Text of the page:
HARRISBURG, Feb. 2 – State Rep. Gerald Mullery, D-Luzerne, has reintroduced legislation (H.B. 275) to update the current antlerless hunting licensing system, which would allow hunters to apply for doe licenses online. “It's time to modernize this antiquated system,” said Mullery, who serves as Democratic vice chairman of the Game and Fisheries Committee. “Hunting and fishing licenses are available online, and there is no reason why a Pennsylvania resident should not be able to obtain an antlerless license the same way.” The current system is managed by the Pennsylvania Game Commission, responsible for determining the number of antlerless licenses to be allocated, while the actual distribution of permits is the responsibility of each county treasurers’ office. When applying for a doe license, hunters across the state fill out a form, write a check and submit it to the county treasurer, normally the one in their home county. However, Mullery points out that the current system is outdated and doesn’t always work because there are some counties that don’t always have the financial resources or staff to process applications in a timely manner. “There have been situations in the past, specifically in Luzerne County, where hunters, were shut out of the season simply because of the failure to process applications on time,” Mullery said. “Again, there really is no reason why these Read more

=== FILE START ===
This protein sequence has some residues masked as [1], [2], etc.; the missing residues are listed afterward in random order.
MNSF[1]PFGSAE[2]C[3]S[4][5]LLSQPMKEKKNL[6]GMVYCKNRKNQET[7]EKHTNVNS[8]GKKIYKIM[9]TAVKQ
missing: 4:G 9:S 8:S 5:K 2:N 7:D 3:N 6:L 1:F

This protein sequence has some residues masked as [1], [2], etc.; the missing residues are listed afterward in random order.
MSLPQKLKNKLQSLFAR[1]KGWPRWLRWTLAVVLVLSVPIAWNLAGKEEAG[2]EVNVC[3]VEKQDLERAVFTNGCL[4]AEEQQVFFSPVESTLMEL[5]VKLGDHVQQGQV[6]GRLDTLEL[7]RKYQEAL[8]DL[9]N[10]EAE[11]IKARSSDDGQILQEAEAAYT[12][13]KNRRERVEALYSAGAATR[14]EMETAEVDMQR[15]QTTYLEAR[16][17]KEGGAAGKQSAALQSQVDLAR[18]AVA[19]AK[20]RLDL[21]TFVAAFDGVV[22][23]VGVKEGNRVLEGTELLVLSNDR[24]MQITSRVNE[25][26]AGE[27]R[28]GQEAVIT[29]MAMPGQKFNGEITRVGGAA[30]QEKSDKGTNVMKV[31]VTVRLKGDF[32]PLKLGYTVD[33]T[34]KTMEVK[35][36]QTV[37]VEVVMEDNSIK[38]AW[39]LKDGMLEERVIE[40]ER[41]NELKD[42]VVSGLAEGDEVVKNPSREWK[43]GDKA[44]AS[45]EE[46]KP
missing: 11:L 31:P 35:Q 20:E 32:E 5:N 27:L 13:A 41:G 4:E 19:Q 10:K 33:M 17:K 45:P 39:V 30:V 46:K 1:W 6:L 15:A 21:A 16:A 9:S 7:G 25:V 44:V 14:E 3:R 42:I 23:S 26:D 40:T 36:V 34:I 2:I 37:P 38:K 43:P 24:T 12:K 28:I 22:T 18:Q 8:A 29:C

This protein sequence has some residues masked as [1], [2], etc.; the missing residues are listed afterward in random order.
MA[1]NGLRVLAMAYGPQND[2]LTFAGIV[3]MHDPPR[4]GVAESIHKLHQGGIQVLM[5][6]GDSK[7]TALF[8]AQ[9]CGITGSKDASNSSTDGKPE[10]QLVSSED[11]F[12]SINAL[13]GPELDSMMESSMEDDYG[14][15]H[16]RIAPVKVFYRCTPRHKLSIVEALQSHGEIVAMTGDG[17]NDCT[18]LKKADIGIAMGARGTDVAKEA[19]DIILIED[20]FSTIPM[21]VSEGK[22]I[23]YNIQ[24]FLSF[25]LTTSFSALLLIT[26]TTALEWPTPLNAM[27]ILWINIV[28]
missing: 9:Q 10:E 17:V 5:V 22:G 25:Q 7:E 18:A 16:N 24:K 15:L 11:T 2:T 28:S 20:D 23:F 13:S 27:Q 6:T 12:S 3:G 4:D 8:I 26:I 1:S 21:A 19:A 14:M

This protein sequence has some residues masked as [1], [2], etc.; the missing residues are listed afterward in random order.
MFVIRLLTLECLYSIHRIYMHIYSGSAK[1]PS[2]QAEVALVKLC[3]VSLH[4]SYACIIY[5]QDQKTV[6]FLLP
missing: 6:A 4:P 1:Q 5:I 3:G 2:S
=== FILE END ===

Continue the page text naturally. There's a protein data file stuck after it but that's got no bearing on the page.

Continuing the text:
Kim holds Policy Committee hearing on raising minimum wage

(Jan 30, 2017)